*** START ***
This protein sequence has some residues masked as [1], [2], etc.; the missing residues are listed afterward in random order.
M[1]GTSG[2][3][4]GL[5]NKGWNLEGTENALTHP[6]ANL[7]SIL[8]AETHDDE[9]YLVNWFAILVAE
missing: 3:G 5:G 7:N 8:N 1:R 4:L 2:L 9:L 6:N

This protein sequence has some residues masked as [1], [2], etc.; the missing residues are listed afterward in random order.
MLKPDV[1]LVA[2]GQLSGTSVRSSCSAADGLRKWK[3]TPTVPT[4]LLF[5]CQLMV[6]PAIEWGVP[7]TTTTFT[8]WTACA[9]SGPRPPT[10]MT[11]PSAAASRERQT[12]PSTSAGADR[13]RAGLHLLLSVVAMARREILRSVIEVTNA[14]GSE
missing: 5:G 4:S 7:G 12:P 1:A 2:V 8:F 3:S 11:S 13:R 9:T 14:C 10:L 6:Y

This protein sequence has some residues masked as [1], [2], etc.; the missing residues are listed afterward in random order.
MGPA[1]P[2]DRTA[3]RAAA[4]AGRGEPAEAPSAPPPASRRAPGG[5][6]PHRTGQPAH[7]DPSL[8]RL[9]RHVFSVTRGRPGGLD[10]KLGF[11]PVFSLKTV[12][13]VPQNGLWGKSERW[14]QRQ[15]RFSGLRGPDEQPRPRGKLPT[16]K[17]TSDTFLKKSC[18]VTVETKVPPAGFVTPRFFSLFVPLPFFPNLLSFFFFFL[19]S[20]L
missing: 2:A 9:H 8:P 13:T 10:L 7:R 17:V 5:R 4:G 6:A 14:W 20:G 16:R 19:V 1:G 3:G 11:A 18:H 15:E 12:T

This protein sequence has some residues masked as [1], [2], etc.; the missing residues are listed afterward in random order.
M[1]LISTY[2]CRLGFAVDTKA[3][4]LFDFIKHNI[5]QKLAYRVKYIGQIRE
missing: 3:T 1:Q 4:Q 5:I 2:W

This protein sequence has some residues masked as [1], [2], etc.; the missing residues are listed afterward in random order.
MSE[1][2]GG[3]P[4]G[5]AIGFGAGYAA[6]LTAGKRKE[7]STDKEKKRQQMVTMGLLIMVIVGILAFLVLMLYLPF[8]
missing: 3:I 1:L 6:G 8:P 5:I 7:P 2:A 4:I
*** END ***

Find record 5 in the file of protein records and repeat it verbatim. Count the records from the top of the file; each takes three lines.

This protein sequence has some residues masked as [1], [2], etc.; the missing residues are listed afterward in random order.
MSE[1][2]GG[3]P[4]G[5]AIGFGAGYAA[6]LTAGKRKE[7]STDKEKKRQQMVTMGLLIMVIVGILAFLVLMLYLPF[8]
missing: 3:I 1:L 6:G 8:P 5:I 7:P 2:A 4:I